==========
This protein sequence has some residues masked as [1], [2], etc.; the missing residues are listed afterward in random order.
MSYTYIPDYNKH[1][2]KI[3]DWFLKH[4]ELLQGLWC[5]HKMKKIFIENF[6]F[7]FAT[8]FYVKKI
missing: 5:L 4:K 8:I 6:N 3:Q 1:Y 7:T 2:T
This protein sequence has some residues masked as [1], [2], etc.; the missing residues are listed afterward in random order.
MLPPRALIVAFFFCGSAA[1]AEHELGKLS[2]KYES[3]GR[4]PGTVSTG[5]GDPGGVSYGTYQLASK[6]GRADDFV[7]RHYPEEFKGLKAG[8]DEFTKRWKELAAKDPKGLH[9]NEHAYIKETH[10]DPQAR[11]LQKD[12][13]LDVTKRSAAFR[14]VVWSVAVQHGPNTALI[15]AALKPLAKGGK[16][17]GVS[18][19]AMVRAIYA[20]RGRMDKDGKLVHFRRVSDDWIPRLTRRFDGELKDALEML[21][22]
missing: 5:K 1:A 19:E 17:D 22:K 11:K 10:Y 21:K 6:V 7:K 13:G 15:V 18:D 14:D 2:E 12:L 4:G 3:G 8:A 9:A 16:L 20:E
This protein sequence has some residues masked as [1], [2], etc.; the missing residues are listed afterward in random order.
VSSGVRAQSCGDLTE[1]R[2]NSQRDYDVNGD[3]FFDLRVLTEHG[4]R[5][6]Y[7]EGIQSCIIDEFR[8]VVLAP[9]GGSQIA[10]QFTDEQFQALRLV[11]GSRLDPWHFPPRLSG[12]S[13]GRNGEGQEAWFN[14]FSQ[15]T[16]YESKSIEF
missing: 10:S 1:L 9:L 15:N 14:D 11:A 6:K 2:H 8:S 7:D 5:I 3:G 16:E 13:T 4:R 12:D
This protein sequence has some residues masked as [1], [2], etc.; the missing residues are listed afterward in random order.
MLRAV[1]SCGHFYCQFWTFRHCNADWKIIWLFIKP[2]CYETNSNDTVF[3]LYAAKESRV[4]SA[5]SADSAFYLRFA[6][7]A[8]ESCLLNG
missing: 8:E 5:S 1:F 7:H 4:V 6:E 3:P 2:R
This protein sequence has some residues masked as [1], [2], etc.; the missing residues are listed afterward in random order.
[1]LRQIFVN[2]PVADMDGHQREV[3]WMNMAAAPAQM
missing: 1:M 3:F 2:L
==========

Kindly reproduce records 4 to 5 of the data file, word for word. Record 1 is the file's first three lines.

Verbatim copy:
This protein sequence has some residues masked as [1], [2], etc.; the missing residues are listed afterward in random order.
MLRAV[1]SCGHFYCQFWTFRHCNADWKIIWLFIKP[2]CYETNSNDTVF[3]LYAAKESRV[4]SA[5]SADSAFYLRFA[6][7]A[8]ESCLLNG
missing: 8:E 5:S 1:F 7:H 4:V 6:E 3:P 2:R
This protein sequence has some residues masked as [1], [2], etc.; the missing residues are listed afterward in random order.
[1]LRQIFVN[2]PVADMDGHQREV[3]WMNMAAAPAQM
missing: 1:M 3:F 2:L